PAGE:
The brewing process was fairly simple. The brewers would heat water, pour it on the malt, and stir it in. Later they would move the mash to the lauter tun, which was a tub with a hole in the bottom; the filter in the bottom was normally straw. There also was a long rod rising out of the hole and over the edge of the tub. By raising the rod, the brewer allowed the wort to run into a bucket under the tub. Separately, they would boil some hops in water to make hop tea and blend that with the wort in the fermentor, where the wort would cool before yeast was added. Indeed, it was a raw ale—they didn’t boil the wort.

Farmers maintained their own yeast and pitched it at body temperature, so it behaved similarly to Norwegian kveik—but nobody today knows exactly what kind of yeast it was. In later years, brewers have made gammeltøl using both baker’s yeast and modern ale yeast.


Distinctive Traits

Funen beer had a reputation for being heavily hopped, and the dose of hops in the gammeltøl would typically be double that of an ordinary beer, so the gammeltøl most likely was quite hoppy. That doesn’t mean hoppy in the modern sense, with New World hops, but more like European Noble ones.

It was common to add a couple of things to the gammeltøl that were not added to the ordinary beer. Adding a bottle of aquavit or rum to the barrel to fortify the beer wasn’t unusual. Also, quite a few people would drop in a few eggs; the belief was that the eggs made the beer keep better. All accounts agree that by the time autumn came round, no trace would remain of the eggshells or their contents, though nobody seems to know exactly why or how.

It’s difficult to say how strong and hoppy gammeltøl was because it would have varied from farm to farm and over time. All sources agree it was stronger than the ordinary beer, with figures varying from 50 percent stronger to quadruple the strength. They seem to have multiplied the hops at the same rate as the malt.

Commercial brewing of gammeltøl ended in 1962, but it continued on the farms long after—a YouTube video shows film of gammeltøl being brewed in 1975, for example. On Funen, farmhouse brewing is still just barely alive. It’s entirely possible that there are still people brewing gammeltøl there.

Denmark’s Own March Beer

The description of farmhouse ales brewed in spring for drinking in autumn is a familiar one. It’s the same story often associated with Wallonian saison; while many have doubted that story, the evidence that saison was brewed in spring for drinking in autumn is quite persuasive. Nor is it the only example.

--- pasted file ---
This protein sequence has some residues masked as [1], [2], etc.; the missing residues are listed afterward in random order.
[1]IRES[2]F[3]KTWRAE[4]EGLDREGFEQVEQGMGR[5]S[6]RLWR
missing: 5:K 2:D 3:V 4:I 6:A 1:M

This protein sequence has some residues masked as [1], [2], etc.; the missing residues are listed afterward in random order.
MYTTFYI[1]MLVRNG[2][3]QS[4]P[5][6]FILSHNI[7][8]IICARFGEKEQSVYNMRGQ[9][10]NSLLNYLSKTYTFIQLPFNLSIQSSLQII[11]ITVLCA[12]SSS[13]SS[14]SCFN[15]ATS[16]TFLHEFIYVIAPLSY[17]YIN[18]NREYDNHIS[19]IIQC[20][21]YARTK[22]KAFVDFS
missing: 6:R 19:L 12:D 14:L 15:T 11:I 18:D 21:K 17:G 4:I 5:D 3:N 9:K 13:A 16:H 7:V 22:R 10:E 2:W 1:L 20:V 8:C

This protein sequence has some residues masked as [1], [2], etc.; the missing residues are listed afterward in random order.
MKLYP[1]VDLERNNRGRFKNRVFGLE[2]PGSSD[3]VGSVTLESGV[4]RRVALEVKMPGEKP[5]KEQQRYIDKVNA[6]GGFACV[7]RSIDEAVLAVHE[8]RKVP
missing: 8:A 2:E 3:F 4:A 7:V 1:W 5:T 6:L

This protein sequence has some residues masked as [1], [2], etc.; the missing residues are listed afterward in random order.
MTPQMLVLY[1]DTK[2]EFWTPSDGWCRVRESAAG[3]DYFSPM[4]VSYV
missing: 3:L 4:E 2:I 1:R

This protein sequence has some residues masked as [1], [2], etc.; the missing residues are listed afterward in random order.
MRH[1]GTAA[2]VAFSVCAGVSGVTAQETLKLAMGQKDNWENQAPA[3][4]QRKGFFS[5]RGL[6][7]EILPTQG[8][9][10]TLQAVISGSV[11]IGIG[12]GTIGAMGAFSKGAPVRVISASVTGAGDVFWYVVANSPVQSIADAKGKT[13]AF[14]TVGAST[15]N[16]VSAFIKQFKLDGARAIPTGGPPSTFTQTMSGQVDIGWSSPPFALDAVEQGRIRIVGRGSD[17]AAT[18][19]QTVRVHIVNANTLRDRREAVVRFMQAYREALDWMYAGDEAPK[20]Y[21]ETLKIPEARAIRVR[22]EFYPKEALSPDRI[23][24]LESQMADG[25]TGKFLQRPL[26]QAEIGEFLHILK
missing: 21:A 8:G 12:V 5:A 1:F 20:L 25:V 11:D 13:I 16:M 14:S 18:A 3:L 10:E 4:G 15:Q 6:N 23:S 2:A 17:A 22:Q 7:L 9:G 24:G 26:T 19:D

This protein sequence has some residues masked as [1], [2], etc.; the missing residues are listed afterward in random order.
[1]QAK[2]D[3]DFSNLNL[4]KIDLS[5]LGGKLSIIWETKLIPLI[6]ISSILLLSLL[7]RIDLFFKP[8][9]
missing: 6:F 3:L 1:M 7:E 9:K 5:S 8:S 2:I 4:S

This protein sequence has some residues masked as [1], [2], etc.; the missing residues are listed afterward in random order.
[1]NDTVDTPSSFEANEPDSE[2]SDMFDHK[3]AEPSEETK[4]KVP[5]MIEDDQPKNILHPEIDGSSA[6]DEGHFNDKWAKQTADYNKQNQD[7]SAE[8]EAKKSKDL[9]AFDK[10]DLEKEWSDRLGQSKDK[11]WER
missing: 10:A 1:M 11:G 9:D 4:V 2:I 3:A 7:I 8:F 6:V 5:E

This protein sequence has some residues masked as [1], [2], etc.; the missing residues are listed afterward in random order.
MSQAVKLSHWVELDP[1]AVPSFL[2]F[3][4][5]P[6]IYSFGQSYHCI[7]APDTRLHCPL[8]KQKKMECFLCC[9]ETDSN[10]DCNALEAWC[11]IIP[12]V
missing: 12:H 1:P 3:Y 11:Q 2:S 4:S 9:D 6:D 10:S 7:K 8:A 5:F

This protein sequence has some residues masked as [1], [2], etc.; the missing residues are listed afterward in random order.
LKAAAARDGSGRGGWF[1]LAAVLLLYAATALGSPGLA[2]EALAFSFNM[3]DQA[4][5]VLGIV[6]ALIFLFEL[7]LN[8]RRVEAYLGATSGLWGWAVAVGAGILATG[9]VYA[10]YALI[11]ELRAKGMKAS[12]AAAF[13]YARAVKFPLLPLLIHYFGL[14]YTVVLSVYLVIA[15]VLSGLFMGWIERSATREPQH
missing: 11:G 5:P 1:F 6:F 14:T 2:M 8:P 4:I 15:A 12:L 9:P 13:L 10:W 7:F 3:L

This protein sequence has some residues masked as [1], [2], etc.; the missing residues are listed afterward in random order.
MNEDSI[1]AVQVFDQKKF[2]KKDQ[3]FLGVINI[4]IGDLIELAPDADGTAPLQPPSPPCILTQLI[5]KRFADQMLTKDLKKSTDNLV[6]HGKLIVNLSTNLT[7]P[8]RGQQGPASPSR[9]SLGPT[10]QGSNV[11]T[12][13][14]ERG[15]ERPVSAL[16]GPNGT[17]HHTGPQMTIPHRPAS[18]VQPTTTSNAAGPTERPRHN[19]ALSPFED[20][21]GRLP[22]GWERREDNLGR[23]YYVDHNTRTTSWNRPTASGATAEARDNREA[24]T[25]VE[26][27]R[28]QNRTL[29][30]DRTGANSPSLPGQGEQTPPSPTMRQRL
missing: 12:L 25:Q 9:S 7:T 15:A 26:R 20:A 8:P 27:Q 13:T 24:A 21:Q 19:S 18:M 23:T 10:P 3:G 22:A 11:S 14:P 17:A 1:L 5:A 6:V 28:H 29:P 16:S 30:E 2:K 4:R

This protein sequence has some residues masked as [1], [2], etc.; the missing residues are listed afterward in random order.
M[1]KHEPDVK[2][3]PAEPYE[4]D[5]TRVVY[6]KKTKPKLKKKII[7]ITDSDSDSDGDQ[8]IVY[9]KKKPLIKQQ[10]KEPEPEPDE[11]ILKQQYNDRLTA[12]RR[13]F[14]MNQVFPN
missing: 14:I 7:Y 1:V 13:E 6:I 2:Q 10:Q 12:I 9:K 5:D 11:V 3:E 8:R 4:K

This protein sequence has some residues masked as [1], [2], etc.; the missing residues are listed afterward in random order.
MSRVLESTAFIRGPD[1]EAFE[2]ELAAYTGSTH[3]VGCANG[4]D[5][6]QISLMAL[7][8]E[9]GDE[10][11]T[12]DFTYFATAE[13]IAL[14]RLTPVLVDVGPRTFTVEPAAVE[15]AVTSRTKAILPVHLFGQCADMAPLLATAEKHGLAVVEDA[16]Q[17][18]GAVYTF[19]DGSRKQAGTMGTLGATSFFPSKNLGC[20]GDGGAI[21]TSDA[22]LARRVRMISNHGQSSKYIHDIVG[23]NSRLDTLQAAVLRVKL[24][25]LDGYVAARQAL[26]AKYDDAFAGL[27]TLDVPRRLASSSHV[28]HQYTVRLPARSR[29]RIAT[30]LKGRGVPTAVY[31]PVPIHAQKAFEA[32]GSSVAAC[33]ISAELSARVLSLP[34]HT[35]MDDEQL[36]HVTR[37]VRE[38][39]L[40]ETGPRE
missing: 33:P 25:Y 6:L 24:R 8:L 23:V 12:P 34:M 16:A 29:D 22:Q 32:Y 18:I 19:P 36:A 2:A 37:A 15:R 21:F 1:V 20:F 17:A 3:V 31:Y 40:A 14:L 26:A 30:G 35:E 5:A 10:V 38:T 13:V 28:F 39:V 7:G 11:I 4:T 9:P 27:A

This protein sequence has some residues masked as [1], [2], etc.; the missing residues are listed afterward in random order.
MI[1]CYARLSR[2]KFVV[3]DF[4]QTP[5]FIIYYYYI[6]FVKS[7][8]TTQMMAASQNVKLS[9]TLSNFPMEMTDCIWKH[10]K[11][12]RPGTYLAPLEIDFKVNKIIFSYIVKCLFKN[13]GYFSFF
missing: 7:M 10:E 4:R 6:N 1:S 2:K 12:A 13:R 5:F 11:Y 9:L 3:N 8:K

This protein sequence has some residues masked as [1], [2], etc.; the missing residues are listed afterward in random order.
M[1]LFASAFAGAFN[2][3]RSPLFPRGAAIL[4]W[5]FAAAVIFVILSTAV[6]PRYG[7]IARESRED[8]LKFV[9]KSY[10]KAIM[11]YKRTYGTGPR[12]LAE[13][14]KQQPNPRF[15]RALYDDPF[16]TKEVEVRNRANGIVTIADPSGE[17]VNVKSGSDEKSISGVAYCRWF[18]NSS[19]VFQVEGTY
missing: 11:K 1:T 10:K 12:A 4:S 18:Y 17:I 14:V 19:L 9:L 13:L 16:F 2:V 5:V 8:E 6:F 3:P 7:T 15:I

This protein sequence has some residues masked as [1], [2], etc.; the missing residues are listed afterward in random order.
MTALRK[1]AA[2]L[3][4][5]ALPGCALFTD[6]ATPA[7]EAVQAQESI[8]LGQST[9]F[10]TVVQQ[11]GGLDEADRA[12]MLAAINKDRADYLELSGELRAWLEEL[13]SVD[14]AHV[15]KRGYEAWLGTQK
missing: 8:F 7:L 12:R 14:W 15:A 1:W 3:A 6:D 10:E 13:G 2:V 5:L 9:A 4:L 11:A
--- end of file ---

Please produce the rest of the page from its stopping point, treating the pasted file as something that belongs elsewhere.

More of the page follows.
In England there was something called “March beer,” also brewed in March and cellared for a long time. Gervase Markham described it in 1623, and it’s described in English farmhouse brewing again in the 20th century, so clearly this went on for a long time. Another term for the same thing seems to have been “October beer,” also brewed in spring for drinking in the autumn—and, again, that appears to have been a farmhouse ale originally. (As you may recall, this eventually developed into IPA.)

A similar thing is known from Germany in several places. The German märzen also signifies March; likewise, it was originally stronger and hoppier, brewed in March for drinking in the autumn.

Many have wondered about the origin of the German altbier of Düsseldorf, which also means “old beer.” German archive documents describe the brewing of farmhouse ale about 100 kilometers north of Düsseldorf, saying that this beer was brewed in March for consumption at the grain harvest in the fall. Several sources say it was similar to commercial altbier. Could these two kinds of “old beer” have a similar origin? Perhaps, but more evidence is needed to be certain.

Now, if you want to try a gammeltøl, what should you do? One approach might be to trawl the country lanes in the foggy, blustery countryside of Funen in October, knocking on the doors of likely farms in the hope of finding someone still brewing. The only approach likely to yield any actual beer, unfortunately, is brewing it yourself.